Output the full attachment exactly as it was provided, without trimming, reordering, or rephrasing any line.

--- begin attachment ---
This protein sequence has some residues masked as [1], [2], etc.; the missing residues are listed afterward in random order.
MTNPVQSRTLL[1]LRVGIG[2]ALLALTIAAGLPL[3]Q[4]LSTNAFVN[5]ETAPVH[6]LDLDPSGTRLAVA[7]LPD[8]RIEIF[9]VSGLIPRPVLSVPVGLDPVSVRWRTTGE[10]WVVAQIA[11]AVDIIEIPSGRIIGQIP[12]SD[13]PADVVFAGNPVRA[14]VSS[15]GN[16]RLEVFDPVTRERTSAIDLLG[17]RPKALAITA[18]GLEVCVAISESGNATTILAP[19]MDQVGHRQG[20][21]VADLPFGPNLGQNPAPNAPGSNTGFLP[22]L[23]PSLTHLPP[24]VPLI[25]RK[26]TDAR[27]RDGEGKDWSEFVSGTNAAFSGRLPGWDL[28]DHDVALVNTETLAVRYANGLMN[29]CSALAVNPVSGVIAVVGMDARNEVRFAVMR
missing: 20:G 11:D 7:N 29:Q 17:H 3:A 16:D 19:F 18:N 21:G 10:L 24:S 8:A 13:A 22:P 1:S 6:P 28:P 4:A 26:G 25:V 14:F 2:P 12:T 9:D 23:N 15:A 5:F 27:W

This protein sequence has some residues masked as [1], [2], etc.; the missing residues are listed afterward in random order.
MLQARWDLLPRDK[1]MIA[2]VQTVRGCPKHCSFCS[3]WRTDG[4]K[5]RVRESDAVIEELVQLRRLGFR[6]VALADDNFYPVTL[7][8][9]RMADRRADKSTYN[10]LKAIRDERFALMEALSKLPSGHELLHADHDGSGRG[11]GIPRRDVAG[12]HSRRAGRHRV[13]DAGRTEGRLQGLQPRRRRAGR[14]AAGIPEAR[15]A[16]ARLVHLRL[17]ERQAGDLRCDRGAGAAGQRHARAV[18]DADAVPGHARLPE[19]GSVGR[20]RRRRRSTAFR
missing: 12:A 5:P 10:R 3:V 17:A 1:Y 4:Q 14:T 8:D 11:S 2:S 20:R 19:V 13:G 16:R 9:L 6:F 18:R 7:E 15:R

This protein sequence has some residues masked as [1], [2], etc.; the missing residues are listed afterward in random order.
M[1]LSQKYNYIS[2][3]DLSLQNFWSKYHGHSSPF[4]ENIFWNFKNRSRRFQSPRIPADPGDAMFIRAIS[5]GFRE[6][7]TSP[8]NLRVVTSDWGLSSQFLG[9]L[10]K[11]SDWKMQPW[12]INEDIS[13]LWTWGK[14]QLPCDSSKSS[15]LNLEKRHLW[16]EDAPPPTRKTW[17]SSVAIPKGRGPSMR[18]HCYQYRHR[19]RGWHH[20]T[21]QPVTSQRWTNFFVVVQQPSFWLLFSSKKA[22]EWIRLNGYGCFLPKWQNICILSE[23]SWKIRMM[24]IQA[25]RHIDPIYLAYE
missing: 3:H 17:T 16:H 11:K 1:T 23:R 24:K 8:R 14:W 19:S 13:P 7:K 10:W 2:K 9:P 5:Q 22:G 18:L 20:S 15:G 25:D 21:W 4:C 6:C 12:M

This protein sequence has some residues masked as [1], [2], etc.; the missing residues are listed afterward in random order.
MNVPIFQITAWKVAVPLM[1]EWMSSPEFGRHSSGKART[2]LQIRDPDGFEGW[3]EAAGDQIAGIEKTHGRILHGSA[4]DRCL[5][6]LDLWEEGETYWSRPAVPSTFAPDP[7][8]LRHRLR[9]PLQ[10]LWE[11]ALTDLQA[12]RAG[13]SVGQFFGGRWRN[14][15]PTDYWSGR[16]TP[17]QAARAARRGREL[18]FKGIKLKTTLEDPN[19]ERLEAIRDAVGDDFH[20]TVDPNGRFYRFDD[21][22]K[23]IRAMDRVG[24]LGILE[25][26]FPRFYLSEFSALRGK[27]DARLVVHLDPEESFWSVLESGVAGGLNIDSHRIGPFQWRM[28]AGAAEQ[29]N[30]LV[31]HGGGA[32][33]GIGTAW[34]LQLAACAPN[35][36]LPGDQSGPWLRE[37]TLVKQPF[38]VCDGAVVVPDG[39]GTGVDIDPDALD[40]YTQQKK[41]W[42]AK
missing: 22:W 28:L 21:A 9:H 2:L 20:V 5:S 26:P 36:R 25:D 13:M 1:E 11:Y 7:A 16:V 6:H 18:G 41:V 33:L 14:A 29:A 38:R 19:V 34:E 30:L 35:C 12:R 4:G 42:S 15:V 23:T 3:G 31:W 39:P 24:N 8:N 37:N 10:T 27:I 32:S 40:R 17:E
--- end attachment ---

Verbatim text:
This protein sequence has some residues masked as [1], [2], etc.; the missing residues are listed afterward in random order.
MTNPVQSRTLL[1]LRVGIG[2]ALLALTIAAGLPL[3]Q[4]LSTNAFVN[5]ETAPVH[6]LDLDPSGTRLAVA[7]LPD[8]RIEIF[9]VSGLIPRPVLSVPVGLDPVSVRWRTTGE[10]WVVAQIA[11]AVDIIEIPSGRIIGQIP[12]SD[13]PADVVFAGNPVRA[14]VSS[15]GN[16]RLEVFDPVTRERTSAIDLLG[17]RPKALAITA[18]GLEVCVAISESGNATTILAP[19]MDQVGHRQG[20][21]VADLPFGPNLGQNPAPNAPGSNTGFLP[22]L[23]PSLTHLPP[24]VPLI[25]RK[26]TDAR[27]RDGEGKDWSEFVSGTNAAFSGRLPGWDL[28]DHDVALVNTETLAVRYANGLMN[29]CSALAVNPVSGVIAVVGMDARNEVRFAVMR
missing: 20:G 11:D 7:N 29:Q 17:H 3:A 16:D 19:F 18:N 21:G 10:L 24:S 8:A 13:A 22:P 1:S 6:P 28:P 4:A 26:G 25:V 14:F 2:P 12:T 9:D 23:N 15:A 5:F 27:W

This protein sequence has some residues masked as [1], [2], etc.; the missing residues are listed afterward in random order.
MLQARWDLLPRDK[1]MIA[2]VQTVRGCPKHCSFCS[3]WRTDG[4]K[5]RVRESDAVIEELVQLRRLGFR[6]VALADDNFYPVTL[7][8][9]RMADRRADKSTYN[10]LKAIRDERFALMEALSKLPSGHELLHADHDGSGRG[11]GIPRRDVAG[12]HSRRAGRHRV[13]DAGRTEGRLQGLQPRRRRAGR[14]AAGIPEAR[15]A[16]ARLVHLRL[17]ERQAGDLRCDRGAGAAGQRHARAV[18]DADAVPGHARLPE[19]GSVGR[20]RRRRRSTAFR
missing: 12:A 5:P 10:R 3:V 17:A 1:Y 4:Q 14:T 8:D 11:S 2:S 20:R 19:V 13:G 16:R 9:L 6:F 18:R 7:E 15:R

This protein sequence has some residues masked as [1], [2], etc.; the missing residues are listed afterward in random order.
M[1]LSQKYNYIS[2][3]DLSLQNFWSKYHGHSSPF[4]ENIFWNFKNRSRRFQSPRIPADPGDAMFIRAIS[5]GFRE[6][7]TSP[8]NLRVVTSDWGLSSQFLG[9]L[10]K[11]SDWKMQPW[12]INEDIS[13]LWTWGK[14]QLPCDSSKSS[15]LNLEKRHLW[16]EDAPPPTRKTW[17]SSVAIPKGRGPSMR[18]HCYQYRHR[19]RGWHH[20]T[21]QPVTSQRWTNFFVVVQQPSFWLLFSSKKA[22]EWIRLNGYGCFLPKWQNICILSE[23]SWKIRMM[24]IQA[25]RHIDPIYLAYE
missing: 3:H 17:T 16:H 11:K 1:T 23:R 24:K 8:R 14:W 19:S 13:P 7:K 10:W 2:K 9:P 5:Q 22:G 18:L 20:S 15:G 25:D 21:W 4:C 6:C 12:M

This protein sequence has some residues masked as [1], [2], etc.; the missing residues are listed afterward in random order.
MNVPIFQITAWKVAVPLM[1]EWMSSPEFGRHSSGKART[2]LQIRDPDGFEGW[3]EAAGDQIAGIEKTHGRILHGSA[4]DRCL[5][6]LDLWEEGETYWSRPAVPSTFAPDP[7][8]LRHRLR[9]PLQ[10]LWE[11]ALTDLQA[12]RAG[13]SVGQFFGGRWRN[14][15]PTDYWSGR[16]TP[17]QAARAARRGREL[18]FKGIKLKTTLEDPN[19]ERLEAIRDAVGDDFH[20]TVDPNGRFYRFDD[21][22]K[23]IRAMDRVG[24]LGILE[25][26]FPRFYLSEFSALRGK[27]DARLVVHLDPEESFWSVLESGVAGGLNIDSHRIGPFQWRM[28]AGAAEQ[29]N[30]LV[31]HGGGA[32][33]GIGTAW[34]LQLAACAPN[35][36]LPGDQSGPWLRE[37]TLVKQPF[38]VCDGAVVVPDG[39]GTGVDIDPDALD[40]YTQQKK[41]W[42]AK
missing: 22:W 28:L 21:A 9:H 2:L 20:V 5:S 26:P 36:R 25:D 13:M 1:E 11:Y 7:A 16:V 6:H 18:G 41:V 33:L 14:A 29:A 38:R 19:V 34:E 30:L 35:C 12:R 4:G 42:S 15:V 23:T 3:G 31:W 39:P 24:N 8:N 37:N 10:T 27:I 32:S 40:R 17:E